As Shields describes it, Dyer’s book about not writing a biography of D.H. Lawrence is “a thinking person’s self-help book: how to live your life with passion when you know every passion is delusional.” The answer: “the best we can do is to try to make some progress with our studies of D.H. Lawrence.” That is, keep on, because what else will you do?
Smoke and Mirrors, Neil Gaiman
We’re true believers in the idea that fantasy can transform you as well as any of its storied magicians — after all, so very many readers and thinkers got started on the printed stuff by way of fantasy: certainly a life saver, or at the very least changer, that. Gaiman is always a good bet, whether you’re looking for a gateway drug or your addiction is old hat, but this book in particular, a selection of short fictions, was recently picked out by the UK’s Society of Chief Librarians and the nonprofit Reading Agency as one of the mood-boosting books that they think could mitigate some people’s need for actual prescription drugs. “It is hoped those with ‘mild to moderate’ mental health conditions will try out the idea before turning to prescription drugs — many of which can have unpleasant side effects,” The Daily Mail explains. We can’t advocate skipping out on your medicine, but we can advocate reading this book.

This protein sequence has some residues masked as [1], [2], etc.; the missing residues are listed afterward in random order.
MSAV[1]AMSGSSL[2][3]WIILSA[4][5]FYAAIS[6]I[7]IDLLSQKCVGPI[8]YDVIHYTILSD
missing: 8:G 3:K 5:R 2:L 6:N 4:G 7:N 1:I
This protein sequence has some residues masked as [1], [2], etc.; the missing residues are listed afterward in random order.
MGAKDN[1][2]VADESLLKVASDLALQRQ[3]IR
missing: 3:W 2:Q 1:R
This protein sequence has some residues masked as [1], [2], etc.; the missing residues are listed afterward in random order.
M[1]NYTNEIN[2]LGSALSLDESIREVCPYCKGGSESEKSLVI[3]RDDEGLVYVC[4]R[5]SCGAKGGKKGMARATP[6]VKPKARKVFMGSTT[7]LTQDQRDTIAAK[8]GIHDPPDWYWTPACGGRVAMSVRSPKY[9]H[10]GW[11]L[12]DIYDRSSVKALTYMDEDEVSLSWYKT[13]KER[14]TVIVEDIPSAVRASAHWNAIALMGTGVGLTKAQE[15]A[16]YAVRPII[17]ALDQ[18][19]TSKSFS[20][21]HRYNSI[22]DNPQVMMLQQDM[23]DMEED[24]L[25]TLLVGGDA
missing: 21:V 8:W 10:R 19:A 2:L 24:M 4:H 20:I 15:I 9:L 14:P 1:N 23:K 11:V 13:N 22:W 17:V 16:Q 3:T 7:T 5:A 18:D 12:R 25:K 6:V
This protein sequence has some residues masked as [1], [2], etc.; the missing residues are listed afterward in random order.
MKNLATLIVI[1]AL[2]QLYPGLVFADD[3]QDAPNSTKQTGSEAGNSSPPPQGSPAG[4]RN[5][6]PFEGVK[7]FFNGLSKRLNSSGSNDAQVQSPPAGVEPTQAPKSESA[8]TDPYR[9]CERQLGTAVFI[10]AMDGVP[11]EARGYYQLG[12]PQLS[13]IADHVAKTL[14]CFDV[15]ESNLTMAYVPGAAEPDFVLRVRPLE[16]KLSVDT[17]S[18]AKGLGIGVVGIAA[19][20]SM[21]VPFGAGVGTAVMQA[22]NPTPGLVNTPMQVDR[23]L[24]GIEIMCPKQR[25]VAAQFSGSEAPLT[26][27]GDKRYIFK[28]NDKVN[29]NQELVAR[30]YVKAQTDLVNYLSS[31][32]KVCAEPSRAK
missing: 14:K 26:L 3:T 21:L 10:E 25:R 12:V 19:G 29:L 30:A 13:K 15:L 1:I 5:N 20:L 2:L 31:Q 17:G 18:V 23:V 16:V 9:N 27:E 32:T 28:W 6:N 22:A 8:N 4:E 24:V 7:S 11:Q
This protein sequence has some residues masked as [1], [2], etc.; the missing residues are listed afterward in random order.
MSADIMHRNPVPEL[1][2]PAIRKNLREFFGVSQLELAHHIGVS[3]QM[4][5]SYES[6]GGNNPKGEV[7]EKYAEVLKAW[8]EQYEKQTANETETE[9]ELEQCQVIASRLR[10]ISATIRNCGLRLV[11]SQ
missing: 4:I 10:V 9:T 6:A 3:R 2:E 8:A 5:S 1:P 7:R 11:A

The Trial, Franz Kafka
But what about the opposite? As The Telegraph recently pointed out, it’s not only feel-good books that could be used to mediate your moods. For our part, we think everyone should incorporate a healthy dose of Kafka’s bleak skepticism and paranoia into their lives — it might just keep you from making a huge naïve mistake in the future. That would be some literal literary life saving.